My final worry with this clause is its asymmetry. The Opposition have shown us how they wish it to be asymmetric. They wish the leave side in the referendum to hypothesise about what our relationship with the EU will look like in two or three years’ time, whereas they do not seem to think it is incumbent upon the “stay in” side to similarly hypothesise. I would not mind betting that there will be even more change if we stay in, because if we vote to stay in, the rest of the EU will take that as an excuse to demand that the UK conform to many more parts of the Union than we are currently prepared to.
We know from the Five Presidents’ Report of the EU published this summer that as soon as our referendum is out of the way by 2017, they wish to press on with their move to capital markets union, full banking union and, above all, political union. We on the Leave side will be asking those who want to stay in to describe to us how Britain would relate to the political union and the very much stronger union generally which the euro members envisage. We should be in no doubt that the euro members wish to use the institutions of the EU as a whole for their own purposes, and it would be very difficult for Britain to be alongside but only half in—in the EU but not in the euro.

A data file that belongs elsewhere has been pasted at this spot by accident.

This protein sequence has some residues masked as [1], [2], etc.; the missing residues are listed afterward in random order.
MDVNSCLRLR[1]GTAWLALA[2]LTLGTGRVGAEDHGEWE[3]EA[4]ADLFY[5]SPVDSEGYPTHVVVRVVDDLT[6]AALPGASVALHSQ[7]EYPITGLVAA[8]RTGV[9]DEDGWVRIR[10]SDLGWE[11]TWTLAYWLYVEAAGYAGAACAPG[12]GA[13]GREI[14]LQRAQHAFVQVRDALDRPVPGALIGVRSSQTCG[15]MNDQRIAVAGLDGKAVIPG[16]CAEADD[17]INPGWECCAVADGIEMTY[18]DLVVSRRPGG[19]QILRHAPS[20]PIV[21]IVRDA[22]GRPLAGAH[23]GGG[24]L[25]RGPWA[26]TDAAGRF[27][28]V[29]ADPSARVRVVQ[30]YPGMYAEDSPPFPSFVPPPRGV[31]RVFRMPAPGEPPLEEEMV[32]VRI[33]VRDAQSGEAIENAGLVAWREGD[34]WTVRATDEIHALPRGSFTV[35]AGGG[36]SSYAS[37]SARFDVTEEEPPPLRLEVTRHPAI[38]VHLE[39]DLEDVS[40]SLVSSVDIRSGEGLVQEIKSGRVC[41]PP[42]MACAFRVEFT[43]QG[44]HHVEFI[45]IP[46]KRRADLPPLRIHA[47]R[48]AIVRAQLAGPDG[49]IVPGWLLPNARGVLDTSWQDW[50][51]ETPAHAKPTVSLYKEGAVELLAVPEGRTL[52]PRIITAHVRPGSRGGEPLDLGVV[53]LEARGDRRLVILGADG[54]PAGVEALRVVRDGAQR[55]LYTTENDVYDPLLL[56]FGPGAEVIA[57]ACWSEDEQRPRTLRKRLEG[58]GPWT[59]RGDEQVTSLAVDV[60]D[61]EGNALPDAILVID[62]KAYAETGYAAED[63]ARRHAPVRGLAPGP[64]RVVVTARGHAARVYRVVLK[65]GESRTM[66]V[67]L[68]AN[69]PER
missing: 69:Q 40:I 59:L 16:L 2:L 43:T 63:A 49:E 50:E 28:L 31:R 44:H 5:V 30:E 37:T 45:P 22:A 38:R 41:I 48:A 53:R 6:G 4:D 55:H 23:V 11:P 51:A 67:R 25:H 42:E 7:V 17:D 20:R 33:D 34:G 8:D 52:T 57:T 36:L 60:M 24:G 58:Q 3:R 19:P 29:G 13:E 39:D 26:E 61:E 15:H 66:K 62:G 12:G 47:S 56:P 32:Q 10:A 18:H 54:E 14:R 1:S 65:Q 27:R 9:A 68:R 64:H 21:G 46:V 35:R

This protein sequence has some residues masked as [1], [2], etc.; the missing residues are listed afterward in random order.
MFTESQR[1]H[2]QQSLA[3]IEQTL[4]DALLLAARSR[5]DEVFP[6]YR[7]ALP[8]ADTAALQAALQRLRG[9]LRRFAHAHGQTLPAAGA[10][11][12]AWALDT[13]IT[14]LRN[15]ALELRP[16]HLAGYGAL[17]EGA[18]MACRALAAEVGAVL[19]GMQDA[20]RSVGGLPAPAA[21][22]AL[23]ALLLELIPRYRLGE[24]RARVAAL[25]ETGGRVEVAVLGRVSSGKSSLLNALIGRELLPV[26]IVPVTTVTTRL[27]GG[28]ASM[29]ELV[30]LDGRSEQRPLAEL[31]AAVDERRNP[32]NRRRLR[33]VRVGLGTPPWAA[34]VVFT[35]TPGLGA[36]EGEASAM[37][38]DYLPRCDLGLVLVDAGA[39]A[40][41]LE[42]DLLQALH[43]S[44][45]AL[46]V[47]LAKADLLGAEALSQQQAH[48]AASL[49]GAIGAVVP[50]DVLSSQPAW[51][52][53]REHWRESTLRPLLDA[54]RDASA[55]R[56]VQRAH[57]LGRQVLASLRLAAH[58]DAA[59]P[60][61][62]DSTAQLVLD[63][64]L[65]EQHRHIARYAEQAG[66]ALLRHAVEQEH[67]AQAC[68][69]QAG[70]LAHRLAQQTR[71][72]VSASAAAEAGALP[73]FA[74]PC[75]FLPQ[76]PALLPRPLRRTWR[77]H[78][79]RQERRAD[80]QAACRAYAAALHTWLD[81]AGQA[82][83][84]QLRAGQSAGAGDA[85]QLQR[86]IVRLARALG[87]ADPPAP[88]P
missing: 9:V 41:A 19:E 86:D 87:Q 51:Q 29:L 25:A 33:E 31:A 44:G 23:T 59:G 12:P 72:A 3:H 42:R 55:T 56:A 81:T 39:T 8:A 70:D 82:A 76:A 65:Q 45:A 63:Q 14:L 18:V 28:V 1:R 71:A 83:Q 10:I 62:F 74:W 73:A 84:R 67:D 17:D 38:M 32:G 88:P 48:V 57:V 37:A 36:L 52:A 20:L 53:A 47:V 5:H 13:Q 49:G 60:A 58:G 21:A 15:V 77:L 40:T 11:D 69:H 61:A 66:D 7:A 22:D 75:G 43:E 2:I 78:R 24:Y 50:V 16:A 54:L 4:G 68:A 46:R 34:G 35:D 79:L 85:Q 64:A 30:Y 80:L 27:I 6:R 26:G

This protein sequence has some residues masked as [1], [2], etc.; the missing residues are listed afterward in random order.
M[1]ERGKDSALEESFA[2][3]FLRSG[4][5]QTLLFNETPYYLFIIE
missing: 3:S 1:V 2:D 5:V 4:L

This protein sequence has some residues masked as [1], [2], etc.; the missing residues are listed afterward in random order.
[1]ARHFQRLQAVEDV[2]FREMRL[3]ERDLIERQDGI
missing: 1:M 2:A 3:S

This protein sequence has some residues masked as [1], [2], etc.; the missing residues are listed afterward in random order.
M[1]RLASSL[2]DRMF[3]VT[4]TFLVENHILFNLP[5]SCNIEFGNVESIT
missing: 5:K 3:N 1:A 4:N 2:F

I would therefore like to see a symmetrical request. It is important to spell out what staying in looks like, as I believe that staying in is a wild ride to political union. That may not be possible or to the Minister’s liking when dealing with this clause and whether we leave it as it is, but I can assure him that it will be a very important part of the referendum campaign from the leave side.